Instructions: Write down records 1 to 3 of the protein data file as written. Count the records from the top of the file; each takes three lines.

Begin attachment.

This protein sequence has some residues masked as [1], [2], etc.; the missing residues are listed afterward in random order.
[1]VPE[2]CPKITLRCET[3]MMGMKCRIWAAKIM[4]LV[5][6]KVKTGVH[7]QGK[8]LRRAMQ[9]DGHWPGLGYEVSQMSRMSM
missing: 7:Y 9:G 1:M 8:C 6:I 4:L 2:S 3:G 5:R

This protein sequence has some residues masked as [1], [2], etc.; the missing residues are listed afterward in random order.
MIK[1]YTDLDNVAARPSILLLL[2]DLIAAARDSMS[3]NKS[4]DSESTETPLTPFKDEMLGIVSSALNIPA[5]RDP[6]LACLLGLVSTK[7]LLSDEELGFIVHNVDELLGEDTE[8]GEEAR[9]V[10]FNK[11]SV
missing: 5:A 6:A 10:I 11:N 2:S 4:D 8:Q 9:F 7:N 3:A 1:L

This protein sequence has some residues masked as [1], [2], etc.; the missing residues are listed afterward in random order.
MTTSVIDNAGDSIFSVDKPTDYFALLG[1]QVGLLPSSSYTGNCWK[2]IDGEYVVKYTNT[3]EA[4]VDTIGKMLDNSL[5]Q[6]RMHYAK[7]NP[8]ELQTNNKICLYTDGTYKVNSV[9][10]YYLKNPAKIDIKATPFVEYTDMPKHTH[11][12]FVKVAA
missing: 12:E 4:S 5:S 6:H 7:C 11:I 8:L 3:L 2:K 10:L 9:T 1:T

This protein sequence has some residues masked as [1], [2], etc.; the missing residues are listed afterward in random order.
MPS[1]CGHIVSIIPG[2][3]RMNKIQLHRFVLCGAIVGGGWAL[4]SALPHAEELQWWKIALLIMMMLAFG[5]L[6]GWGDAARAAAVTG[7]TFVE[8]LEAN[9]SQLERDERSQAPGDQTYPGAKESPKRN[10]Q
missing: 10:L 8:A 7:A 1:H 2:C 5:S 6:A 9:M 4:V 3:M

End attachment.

This protein sequence has some residues masked as [1], [2], etc.; the missing residues are listed afterward in random order.
[1]VPE[2]CPKITLRCET[3]MMGMKCRIWAAKIM[4]LV[5][6]KVKTGVH[7]QGK[8]LRRAMQ[9]DGHWPGLGYEVSQMSRMSM
missing: 7:Y 9:G 1:M 8:C 6:I 4:L 2:S 3:G 5:R

This protein sequence has some residues masked as [1], [2], etc.; the missing residues are listed afterward in random order.
MIK[1]YTDLDNVAARPSILLLL[2]DLIAAARDSMS[3]NKS[4]DSESTETPLTPFKDEMLGIVSSALNIPA[5]RDP[6]LACLLGLVSTK[7]LLSDEELGFIVHNVDELLGEDTE[8]GEEAR[9]V[10]FNK[11]SV
missing: 5:A 6:A 10:I 11:N 2:S 4:D 8:Q 9:F 7:N 3:A 1:L

This protein sequence has some residues masked as [1], [2], etc.; the missing residues are listed afterward in random order.
MTTSVIDNAGDSIFSVDKPTDYFALLG[1]QVGLLPSSSYTGNCWK[2]IDGEYVVKYTNT[3]EA[4]VDTIGKMLDNSL[5]Q[6]RMHYAK[7]NP[8]ELQTNNKICLYTDGTYKVNSV[9][10]YYLKNPAKIDIKATPFVEYTDMPKHTH[11][12]FVKVAA
missing: 12:E 4:S 5:S 6:H 7:C 11:I 8:L 3:L 2:K 10:L 9:T 1:T